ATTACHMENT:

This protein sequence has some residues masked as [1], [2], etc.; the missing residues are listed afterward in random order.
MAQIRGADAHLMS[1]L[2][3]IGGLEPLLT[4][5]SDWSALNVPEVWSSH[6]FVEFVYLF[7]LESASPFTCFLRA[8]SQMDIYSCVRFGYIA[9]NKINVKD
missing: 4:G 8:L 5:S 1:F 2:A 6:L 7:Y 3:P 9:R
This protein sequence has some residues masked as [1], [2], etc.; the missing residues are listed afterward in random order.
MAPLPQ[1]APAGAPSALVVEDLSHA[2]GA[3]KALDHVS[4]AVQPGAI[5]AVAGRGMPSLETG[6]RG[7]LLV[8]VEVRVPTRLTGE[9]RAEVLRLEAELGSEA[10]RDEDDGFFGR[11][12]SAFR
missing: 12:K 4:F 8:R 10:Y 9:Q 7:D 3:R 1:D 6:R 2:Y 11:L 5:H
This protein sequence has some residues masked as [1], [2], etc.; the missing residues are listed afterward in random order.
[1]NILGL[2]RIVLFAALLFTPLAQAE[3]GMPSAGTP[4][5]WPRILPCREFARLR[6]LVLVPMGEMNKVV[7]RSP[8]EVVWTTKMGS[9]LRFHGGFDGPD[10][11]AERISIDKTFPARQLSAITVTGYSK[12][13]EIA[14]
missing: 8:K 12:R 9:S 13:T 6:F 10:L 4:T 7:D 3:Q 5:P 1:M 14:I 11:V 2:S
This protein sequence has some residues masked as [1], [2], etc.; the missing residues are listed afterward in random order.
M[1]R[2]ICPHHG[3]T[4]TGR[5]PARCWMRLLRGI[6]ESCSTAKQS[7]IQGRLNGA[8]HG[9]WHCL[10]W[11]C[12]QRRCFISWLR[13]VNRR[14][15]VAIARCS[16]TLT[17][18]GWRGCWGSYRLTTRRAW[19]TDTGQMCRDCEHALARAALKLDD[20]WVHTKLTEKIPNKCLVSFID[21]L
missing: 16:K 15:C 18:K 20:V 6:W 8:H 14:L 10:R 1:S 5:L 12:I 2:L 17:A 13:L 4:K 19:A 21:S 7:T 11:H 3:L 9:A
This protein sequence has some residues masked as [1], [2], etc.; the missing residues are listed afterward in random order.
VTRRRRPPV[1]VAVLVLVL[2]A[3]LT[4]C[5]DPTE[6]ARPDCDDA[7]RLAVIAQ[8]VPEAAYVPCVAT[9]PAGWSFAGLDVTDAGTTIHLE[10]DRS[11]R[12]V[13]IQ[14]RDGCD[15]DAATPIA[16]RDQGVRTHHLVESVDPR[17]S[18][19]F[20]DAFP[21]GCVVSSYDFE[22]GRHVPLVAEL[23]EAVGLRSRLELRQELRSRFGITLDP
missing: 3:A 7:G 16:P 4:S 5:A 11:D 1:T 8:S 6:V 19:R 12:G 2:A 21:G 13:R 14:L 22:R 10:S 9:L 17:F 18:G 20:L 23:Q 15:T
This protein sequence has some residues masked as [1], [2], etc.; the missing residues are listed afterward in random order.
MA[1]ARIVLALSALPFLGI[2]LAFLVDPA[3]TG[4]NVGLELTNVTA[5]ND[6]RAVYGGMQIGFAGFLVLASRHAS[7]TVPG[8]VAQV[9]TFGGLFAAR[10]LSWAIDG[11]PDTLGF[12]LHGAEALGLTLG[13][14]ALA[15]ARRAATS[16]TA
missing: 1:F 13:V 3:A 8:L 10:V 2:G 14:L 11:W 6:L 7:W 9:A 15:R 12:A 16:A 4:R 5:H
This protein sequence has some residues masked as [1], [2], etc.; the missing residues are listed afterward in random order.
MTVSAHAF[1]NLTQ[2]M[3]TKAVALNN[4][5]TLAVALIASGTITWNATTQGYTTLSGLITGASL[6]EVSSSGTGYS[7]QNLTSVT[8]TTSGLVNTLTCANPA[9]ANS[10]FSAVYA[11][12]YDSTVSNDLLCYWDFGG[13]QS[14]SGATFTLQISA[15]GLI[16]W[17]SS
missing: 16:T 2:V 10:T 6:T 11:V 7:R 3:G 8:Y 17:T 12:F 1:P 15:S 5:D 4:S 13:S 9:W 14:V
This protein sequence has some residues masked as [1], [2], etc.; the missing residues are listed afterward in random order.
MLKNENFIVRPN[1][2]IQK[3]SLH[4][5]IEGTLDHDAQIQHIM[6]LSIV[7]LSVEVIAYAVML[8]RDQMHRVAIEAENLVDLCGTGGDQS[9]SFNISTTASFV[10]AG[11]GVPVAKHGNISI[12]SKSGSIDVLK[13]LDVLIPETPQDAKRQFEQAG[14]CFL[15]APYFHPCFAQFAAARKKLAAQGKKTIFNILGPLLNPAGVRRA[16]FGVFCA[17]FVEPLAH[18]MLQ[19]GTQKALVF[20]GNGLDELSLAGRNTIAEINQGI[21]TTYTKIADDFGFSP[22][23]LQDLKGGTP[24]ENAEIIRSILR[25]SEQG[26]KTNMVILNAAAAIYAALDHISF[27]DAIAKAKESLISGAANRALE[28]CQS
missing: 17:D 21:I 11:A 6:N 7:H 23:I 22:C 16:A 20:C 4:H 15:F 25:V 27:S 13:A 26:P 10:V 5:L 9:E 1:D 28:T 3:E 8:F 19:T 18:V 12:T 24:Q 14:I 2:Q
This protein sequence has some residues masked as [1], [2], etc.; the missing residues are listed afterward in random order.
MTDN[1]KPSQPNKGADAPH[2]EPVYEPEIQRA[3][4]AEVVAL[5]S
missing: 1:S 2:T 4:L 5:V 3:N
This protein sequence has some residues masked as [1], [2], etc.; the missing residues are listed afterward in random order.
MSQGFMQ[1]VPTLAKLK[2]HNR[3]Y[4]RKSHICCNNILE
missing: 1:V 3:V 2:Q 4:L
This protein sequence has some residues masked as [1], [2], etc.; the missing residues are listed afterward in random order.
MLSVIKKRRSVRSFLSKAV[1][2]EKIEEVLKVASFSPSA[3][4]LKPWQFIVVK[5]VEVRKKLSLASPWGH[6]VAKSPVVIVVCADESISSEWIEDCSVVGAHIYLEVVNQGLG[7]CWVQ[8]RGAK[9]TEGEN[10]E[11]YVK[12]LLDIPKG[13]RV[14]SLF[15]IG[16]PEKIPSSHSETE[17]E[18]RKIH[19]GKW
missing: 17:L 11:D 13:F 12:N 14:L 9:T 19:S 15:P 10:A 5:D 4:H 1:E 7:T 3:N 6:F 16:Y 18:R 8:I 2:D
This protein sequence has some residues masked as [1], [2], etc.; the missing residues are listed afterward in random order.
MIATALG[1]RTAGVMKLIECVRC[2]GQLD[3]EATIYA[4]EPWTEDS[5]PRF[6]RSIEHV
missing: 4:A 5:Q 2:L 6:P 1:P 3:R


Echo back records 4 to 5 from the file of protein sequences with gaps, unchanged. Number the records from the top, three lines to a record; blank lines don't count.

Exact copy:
This protein sequence has some residues masked as [1], [2], etc.; the missing residues are listed afterward in random order.
M[1]R[2]ICPHHG[3]T[4]TGR[5]PARCWMRLLRGI[6]ESCSTAKQS[7]IQGRLNGA[8]HG[9]WHCL[10]W[11]C[12]QRRCFISWLR[13]VNRR[14][15]VAIARCS[16]TLT[17][18]GWRGCWGSYRLTTRRAW[19]TDTGQMCRDCEHALARAALKLDD[20]WVHTKLTEKIPNKCLVSFID[21]L
missing: 16:K 15:C 18:K 20:V 6:W 8:H 14:L 10:R 1:S 5:L 12:I 2:L 17:A 13:L 4:K 19:A 21:S 7:T 11:H 3:L 9:A
This protein sequence has some residues masked as [1], [2], etc.; the missing residues are listed afterward in random order.
VTRRRRPPV[1]VAVLVLVL[2]A[3]LT[4]C[5]DPTE[6]ARPDCDDA[7]RLAVIAQ[8]VPEAAYVPCVAT[9]PAGWSFAGLDVTDAGTTIHLE[10]DRS[11]R[12]V[13]IQ[14]RDGCD[15]DAATPIA[16]RDQGVRTHHLVESVDPR[17]S[18][19]F[20]DAFP[21]GCVVSSYDFE[22]GRHVPLVAEL[23]EAVGLRSRLELRQELRSRFGITLDP
missing: 3:A 7:G 16:P 4:S 5:A 11:D 1:T 8:S 6:V 19:R 12:G 2:A 21:G 13:R 14:L 22:R 10:S 9:L 17:F 18:G 20:L 23:Q 15:T